Wednesday, January 27, 2010

Taiwan Consulate Visit

For a variety of complex reasons, Taiwan does not have an official "embassy" in DC; instead, there's something called the Taiwan Economic and Cultural Representative Office (TECRO). Today, I visited the Consulate Division today to do some business. Above, the entrance sign (note the American U. sign reflection in the background) - don't really have much to say other than I think this image looks cool.

A little bit about languages on US and Taiwan passports. It used to be the case that only English and French (for a long time the international language of diplomacy) were used on US passports, but a Bill Clinton-era decision added Spanish to the mix. The Taiwan passport uses Chinese and the the more recent global "lingua franca," English.

Here's a selection of the various US- and Taiwan-based publications in the waiting area (some in English, some bilingual, and Mandarin Chinese only).

One fun thing about Taiwanese visual media (newspapers, TV) is that a reader/viewer may be forced to scan text in many directions simultaneously; here, the text on left was in motion scrolling "up" (i.e., to be read from up to down); at bottom, static yellow test reads left to right, and the white text below was in motion scrolling right to left. Meanwhile, Arabic numerals and Roman letters read left to right.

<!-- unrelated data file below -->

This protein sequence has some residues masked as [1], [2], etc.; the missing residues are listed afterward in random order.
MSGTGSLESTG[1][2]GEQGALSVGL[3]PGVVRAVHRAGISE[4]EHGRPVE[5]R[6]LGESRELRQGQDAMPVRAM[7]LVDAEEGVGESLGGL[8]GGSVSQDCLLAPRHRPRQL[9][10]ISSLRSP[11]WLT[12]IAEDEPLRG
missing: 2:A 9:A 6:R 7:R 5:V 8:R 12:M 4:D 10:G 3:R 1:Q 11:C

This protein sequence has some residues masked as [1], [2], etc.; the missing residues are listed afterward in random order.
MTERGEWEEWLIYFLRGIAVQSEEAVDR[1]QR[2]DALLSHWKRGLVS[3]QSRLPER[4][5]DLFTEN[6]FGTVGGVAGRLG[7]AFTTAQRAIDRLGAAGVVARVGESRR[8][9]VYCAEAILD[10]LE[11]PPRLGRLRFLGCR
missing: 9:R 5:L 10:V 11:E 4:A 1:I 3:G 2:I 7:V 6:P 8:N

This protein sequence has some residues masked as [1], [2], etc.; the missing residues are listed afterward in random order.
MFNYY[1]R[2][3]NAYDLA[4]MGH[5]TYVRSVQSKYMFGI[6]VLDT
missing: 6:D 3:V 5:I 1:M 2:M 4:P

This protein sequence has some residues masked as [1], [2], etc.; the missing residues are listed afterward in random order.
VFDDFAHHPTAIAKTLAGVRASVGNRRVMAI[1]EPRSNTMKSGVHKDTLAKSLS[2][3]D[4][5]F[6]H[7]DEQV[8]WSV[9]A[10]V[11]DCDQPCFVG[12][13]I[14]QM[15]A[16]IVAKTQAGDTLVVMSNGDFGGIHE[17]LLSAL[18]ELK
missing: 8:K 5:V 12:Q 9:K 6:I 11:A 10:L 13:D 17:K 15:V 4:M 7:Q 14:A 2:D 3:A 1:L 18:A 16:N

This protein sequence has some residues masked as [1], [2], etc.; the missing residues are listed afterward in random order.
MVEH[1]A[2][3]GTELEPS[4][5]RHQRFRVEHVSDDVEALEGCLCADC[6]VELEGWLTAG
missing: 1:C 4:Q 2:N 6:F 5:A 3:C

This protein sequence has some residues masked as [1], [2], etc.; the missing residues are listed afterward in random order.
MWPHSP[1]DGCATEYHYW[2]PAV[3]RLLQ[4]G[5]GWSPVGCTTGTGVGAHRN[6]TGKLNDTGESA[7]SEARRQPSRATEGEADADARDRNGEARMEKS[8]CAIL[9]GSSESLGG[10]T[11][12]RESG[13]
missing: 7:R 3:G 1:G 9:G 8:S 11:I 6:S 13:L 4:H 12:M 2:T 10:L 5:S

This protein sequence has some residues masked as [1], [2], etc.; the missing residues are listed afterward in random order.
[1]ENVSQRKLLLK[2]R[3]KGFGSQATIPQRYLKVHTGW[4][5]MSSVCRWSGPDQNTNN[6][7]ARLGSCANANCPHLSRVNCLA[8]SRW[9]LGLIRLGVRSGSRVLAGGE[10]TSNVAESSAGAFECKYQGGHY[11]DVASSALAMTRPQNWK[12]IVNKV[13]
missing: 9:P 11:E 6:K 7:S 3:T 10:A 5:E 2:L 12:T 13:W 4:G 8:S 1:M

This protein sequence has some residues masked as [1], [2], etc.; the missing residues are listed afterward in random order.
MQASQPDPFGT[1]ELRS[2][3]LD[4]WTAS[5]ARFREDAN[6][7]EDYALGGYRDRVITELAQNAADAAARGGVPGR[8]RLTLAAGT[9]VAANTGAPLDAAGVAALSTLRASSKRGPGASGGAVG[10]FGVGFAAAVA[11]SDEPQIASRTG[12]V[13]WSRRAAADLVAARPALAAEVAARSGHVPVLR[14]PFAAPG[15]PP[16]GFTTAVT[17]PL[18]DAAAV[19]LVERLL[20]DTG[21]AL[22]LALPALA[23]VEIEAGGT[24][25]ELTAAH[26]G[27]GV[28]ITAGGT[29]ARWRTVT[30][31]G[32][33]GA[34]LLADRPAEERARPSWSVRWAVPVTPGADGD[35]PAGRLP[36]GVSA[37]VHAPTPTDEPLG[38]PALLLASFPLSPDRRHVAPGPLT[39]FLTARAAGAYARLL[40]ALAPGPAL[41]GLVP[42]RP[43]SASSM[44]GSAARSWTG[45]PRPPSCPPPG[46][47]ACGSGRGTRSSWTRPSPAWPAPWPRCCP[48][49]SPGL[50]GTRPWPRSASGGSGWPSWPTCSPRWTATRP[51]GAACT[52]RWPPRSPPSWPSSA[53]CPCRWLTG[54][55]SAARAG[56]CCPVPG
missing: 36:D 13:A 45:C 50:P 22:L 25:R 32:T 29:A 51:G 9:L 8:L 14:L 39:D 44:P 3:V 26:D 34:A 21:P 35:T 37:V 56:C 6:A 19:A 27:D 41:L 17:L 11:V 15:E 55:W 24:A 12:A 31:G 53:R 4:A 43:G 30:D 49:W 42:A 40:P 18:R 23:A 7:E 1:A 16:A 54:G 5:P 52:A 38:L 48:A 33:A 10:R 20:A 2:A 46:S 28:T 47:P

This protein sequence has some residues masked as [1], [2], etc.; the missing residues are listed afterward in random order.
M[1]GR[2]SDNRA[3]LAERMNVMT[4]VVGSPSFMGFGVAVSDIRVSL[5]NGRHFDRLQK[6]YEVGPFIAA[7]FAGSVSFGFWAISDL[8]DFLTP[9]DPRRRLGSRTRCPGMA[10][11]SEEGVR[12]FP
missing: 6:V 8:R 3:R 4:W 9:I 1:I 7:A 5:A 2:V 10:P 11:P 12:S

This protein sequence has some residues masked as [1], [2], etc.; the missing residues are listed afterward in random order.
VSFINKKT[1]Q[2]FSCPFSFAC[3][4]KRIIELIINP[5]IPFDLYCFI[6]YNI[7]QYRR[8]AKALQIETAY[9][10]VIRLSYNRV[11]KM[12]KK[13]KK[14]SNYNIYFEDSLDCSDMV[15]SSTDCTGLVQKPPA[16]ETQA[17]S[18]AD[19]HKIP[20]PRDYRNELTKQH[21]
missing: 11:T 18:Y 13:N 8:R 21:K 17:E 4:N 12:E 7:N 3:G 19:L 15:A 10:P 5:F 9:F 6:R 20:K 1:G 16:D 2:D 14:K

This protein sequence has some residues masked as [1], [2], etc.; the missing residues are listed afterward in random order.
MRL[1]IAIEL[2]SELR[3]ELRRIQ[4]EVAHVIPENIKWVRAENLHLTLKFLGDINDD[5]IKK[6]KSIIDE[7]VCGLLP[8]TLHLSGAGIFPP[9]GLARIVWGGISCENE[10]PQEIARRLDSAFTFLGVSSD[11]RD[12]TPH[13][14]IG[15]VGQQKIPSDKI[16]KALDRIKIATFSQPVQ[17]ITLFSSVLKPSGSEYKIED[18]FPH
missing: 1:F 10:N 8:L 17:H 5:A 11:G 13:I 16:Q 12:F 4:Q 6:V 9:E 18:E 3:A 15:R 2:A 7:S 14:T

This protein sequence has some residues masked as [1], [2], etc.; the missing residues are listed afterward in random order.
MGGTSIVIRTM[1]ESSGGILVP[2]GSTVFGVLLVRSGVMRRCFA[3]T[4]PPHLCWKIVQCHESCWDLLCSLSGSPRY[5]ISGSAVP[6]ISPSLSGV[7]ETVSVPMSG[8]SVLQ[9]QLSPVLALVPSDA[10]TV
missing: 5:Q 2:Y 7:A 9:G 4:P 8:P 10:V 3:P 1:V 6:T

One last item of interest on the wall: a poster bearing a poem about city life in Taipei (originally written in Chinese) is rendered into German and English translations, each by a local translator. As far as I could tell, the translations were perfectly fine (the poem itself didn't strike me as too complex).

No comments:

Post a Comment